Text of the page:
MU Extension is being restructured to focus on three critical issues: education, the economy and health care, Chancellor Alexander Cartwright announced Wednesday.

A new Office of Extension and Engagement will open in spring 2019, Cartwright said in his State of the University speech in front of a packed audience of students, staff and faculty in the MU Student Center. Cartwright has been chancellor for one year.

“This office challenges the way we think about and foster deeper outreach,” Cartwright said, “And it highlights our effort to connect the full breadth of the university’s resources and knowledge to the people across the state.”

Every college and school, MU Health Care, Mizzou Athletics and the Mizzou Alumni Association, among others, will play a role in the new office, the chancellor said.

Cartwright said the new office is possible because of the work of Marshall Stewart, vice chancellor for extension and engagement and UM System chief engagement officer. Stewart went on a statewide tour where he restructured the Extension team’s offices and built better connections between each county and MU, Cartwright said.

“Marshall and I want each and every Missourian to feel the benefits of Mizzou knowledge and to have a voice in shaping our outreach,” Cartwright said.

Cartwright emphasized MU’s relationship with Missouri’s rural communities. For example, the Springfield Clinical Campus is designed for MU-trained physicians to give rural Missourians access to medical treatment, he said.

MU is also focusing on a Translational Precision Medicine Complex that was approved by the UM System Board of Curators in November 2017. To oversee the public-private partnership planning of the building and to “ensure MU is on the cutting edge of this field,” Cartwright announced College of Engineering Dean Elizabeth Loboa will serve as the vice chancellor for strategic partnerships.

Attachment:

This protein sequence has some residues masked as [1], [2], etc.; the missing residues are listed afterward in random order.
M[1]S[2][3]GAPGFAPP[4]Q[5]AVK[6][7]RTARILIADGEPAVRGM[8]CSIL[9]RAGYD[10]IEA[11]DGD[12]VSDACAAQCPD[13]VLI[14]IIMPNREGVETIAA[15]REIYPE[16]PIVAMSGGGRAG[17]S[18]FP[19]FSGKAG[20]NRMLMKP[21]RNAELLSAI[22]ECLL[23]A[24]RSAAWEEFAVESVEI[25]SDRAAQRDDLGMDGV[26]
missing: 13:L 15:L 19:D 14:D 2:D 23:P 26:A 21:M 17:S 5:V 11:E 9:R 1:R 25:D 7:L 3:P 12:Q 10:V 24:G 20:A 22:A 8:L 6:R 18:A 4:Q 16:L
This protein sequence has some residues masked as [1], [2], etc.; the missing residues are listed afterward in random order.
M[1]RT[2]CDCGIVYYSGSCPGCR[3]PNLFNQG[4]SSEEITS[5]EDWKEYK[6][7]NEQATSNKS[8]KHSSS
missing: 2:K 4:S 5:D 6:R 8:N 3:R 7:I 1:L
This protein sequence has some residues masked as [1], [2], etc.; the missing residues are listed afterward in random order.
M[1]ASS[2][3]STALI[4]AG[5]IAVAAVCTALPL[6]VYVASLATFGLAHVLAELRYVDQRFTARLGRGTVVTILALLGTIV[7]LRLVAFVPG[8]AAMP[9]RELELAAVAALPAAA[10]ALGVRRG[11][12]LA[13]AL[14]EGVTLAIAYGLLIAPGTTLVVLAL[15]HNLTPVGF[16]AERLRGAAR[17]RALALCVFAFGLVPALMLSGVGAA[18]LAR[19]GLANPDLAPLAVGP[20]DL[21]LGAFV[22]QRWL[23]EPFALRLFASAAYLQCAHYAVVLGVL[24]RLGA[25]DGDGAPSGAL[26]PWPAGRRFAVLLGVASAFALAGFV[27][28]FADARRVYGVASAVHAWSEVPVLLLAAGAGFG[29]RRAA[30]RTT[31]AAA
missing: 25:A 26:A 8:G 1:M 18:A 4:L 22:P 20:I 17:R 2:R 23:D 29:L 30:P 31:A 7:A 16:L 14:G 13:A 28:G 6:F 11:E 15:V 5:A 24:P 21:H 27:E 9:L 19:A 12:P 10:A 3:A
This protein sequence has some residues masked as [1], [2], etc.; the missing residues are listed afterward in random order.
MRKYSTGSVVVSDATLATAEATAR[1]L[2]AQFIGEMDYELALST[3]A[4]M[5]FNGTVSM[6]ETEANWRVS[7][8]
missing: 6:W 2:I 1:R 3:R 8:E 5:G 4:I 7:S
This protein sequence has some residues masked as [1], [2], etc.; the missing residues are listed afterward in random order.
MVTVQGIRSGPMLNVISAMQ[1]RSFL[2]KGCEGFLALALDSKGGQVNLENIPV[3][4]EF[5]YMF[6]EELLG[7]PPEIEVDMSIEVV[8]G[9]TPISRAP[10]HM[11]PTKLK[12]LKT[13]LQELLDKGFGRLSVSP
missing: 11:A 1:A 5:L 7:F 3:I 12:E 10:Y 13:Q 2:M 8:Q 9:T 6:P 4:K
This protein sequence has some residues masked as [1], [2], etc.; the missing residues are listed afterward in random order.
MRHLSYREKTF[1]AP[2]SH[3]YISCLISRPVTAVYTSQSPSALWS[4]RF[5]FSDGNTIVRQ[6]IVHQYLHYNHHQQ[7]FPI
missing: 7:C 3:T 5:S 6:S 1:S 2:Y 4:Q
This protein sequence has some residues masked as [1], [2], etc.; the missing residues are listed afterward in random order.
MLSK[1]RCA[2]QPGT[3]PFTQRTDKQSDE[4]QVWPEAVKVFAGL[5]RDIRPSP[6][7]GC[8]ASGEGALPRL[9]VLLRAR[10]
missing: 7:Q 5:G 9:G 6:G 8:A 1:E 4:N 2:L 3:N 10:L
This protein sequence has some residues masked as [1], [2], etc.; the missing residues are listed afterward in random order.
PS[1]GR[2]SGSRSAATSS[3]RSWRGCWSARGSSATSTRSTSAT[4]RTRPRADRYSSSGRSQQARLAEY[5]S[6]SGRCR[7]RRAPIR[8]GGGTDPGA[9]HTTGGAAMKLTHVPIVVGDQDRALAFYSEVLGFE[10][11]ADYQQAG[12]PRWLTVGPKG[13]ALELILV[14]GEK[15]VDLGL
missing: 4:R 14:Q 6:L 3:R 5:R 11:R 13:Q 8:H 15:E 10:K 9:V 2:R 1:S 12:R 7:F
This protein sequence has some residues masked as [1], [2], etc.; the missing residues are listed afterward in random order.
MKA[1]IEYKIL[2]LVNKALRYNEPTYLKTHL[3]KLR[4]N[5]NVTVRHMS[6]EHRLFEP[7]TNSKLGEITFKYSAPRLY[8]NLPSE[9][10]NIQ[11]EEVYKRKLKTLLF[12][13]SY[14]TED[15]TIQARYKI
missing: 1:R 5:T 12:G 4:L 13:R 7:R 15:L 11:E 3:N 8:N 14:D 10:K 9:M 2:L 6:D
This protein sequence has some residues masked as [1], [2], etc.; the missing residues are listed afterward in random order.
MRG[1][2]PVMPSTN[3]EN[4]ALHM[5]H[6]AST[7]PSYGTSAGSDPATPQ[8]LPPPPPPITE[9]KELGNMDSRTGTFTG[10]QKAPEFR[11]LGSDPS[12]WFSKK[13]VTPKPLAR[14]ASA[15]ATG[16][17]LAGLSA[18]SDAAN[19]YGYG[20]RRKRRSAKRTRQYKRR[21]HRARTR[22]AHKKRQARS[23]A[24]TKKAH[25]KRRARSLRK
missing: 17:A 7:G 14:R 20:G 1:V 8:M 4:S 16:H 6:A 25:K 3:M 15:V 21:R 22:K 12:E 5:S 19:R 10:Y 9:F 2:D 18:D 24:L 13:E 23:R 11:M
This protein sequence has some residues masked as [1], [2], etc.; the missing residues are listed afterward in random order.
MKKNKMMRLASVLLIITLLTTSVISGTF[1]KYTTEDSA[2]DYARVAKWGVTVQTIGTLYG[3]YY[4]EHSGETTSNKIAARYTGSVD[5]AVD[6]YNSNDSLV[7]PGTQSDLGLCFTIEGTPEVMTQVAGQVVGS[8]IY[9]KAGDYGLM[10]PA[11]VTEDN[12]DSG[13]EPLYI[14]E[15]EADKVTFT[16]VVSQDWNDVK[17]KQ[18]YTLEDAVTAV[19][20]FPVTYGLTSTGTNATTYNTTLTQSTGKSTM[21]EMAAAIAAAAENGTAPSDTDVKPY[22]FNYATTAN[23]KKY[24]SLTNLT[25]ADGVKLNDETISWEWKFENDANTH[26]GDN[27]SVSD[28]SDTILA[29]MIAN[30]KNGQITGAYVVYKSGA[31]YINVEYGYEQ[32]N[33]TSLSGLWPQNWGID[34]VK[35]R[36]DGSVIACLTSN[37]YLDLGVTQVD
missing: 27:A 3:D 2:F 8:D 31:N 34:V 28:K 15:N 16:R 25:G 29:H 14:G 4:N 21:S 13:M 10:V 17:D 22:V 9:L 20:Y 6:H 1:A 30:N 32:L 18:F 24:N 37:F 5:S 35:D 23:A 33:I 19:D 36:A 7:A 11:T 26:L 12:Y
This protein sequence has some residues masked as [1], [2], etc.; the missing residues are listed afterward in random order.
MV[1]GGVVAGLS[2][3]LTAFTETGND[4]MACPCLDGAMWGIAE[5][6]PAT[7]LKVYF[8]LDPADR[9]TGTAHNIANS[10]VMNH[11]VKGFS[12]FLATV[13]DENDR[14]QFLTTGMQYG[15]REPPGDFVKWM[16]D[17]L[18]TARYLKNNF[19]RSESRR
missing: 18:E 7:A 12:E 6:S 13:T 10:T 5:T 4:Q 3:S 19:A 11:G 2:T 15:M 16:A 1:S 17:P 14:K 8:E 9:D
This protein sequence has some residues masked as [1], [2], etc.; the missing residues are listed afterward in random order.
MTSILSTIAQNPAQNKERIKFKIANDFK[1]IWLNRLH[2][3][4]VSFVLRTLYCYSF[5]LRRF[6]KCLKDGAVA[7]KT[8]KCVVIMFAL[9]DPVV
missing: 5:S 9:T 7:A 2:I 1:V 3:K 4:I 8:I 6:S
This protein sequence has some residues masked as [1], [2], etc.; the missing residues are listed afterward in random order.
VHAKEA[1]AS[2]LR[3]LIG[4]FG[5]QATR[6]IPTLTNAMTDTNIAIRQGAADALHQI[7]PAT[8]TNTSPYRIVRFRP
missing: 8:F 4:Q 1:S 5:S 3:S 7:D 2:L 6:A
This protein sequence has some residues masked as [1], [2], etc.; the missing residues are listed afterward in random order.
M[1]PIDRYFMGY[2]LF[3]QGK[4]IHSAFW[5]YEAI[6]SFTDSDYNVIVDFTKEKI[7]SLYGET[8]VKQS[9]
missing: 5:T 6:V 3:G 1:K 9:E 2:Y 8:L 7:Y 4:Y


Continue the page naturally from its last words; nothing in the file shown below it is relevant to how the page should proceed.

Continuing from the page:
The complex will help produce heart stents and continue to study the “magic bullet” cancer treatment.

After the speech, Cartwright said that among other initiatives, there are plans to expand the Missouri Method into all MU areas of study. The hands-on teaching style has been championed most publicly by the School of Journalism. Once implemented, Cartwright said, every student will have two “high-impact experiences” before they graduate. This gives students workplace experience and develops their leadership skills, he said.

“We are a university where tomorrow’s leaders are educated — no matter what discipline you study,” Cartwright said.

In spring 2019, MU plans to launch a leadership survey course, giving 200 students the chance to work with companies such as Google, Facebook and Adobe, Cartwright said.

In the next year, he said, he wants to continue to develop the Extension and Translational Precision Medicine Complex initiatives while gaining a better understanding of the MU community.

Supervising editor is Elizabeth Brixey:, 882-2632.

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